Run time: 76 mins
In Theaters: Friday 1st August 1952
Distributed by: Twentieth Century Fox Home Entertainment
Production compaines: Twentieth Century Fox Film Corporation
Contactmusic.com: 4 / 5
Rotten Tomatoes: 100%
IMDB: 6.9 / 10
Director: Roy Ward Baker
Producer: Julian Blaustein
Screenwriter: Daniel Taradash
Starring: Richard Widmark as Jed Towers, Marilyn Monroe as Nell Forbes, Anne Bancroft as Lyn Lesley, Donna Corcoran as Bunny Jones, Jeanne Cagney as Rochelle, Lurene Tuttle as Ruth Jones, Elisha Cook, Jr. as Eddie Forbes, Jim Backus as Peter Jones, Verna Felton as Mrs. Ballew, Willis Bouchey as Joe the Bartender (as Willis B. Bouchey), Don Beddoe as Mr. Ballew, Emmett Vogan as the toastmaster, Harry Bartell as the bellboy, Gloria Blondell as Janie the café photographer, Harry Bartell as a bellboy, John Call as a bellboy, Dick Cogan as the bell captain, Charles J. Conrad as Speaker, Tom Daly as a man in the elevator, Bess Flowers as a woman at the awards dinner, Charles Flynn as uniformed cop at end, Robert Foulk as the doorman, Grace Hayle as Mrs. McMurdock, Marjorie Holliday as the phone operator, David McMahon as uniformed cop at end, Eda Reiss Merin as a maid, Harold Miller as a banquet guest, Vic Perrin as an elevator operator, Vic Perrin as Pat the hotel detective, Olan Soule as the bespectacled desk clerk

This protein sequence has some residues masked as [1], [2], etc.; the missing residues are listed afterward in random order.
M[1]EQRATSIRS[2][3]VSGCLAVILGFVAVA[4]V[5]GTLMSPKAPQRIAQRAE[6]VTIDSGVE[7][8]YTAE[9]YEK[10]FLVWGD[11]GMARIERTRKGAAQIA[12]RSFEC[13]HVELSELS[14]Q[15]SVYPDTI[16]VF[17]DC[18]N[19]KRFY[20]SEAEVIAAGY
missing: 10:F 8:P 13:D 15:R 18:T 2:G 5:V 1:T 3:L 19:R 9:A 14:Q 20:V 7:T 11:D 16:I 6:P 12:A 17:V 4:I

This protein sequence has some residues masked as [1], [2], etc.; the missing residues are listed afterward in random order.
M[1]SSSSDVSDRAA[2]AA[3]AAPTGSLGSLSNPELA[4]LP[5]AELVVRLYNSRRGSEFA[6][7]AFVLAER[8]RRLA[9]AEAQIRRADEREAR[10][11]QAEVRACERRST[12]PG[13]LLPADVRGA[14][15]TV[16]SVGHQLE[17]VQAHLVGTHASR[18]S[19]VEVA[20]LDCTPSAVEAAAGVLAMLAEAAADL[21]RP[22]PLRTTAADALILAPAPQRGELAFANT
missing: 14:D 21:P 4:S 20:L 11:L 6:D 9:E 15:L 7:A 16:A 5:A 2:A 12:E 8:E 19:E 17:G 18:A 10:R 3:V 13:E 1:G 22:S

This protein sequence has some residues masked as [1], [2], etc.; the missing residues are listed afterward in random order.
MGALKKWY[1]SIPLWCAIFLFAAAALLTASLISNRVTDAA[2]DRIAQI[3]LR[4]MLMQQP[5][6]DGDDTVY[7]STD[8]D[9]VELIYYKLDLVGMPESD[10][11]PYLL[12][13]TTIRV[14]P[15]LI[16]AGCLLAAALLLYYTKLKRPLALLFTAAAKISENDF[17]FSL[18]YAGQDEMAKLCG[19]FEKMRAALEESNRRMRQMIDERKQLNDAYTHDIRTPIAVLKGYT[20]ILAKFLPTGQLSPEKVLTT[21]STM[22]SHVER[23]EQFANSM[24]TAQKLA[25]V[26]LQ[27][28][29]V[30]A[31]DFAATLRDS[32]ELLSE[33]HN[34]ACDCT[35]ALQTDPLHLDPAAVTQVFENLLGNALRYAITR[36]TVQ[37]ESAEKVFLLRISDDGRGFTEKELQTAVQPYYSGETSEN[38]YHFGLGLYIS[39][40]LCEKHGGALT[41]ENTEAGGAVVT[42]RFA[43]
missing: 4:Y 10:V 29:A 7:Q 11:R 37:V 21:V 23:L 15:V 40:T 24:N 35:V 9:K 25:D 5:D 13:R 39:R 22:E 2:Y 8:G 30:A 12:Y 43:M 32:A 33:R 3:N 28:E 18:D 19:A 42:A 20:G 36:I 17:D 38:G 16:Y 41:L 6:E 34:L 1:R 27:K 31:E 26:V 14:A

Sure enough, Monroe proves she can act, and pretty seriously. While she appears to be her usual ditzy blonde at first, the film slowly proves itself to be something else entirely.
The action in Don't Bother to Knock takes place entirely in a fairly small hotel, focusing on Monroe's Nell, niece of the elevator operator who is recommended to babysit for a couple attending a banquet downstairs. Across the courtyard is Jed (Richard Widmark), who's recently been dumped by the hotel's lounge singer (Bancroft) and who figures he'll put the moves on Nell instead. During their encounter, she proves herself to be anything but innocent.
Creepy and effective, the film's smallness enhances its mood considerably. Monroe's performance isn't flawless, but it's good enough, aided by Widmark's poor sap and an impressive supporting cast -- most of whom deliver deadpan one-liners throughout the movie. Roy Baker appears to have had a very small budget but does good work the tools in his arsenal. At only 76 minutes long, it's a quick number but a fairly satisfying one.
Based on the novel Mischief. Featured as part of the restored set of Monroe classics in The Diamond Collection II (see links at right).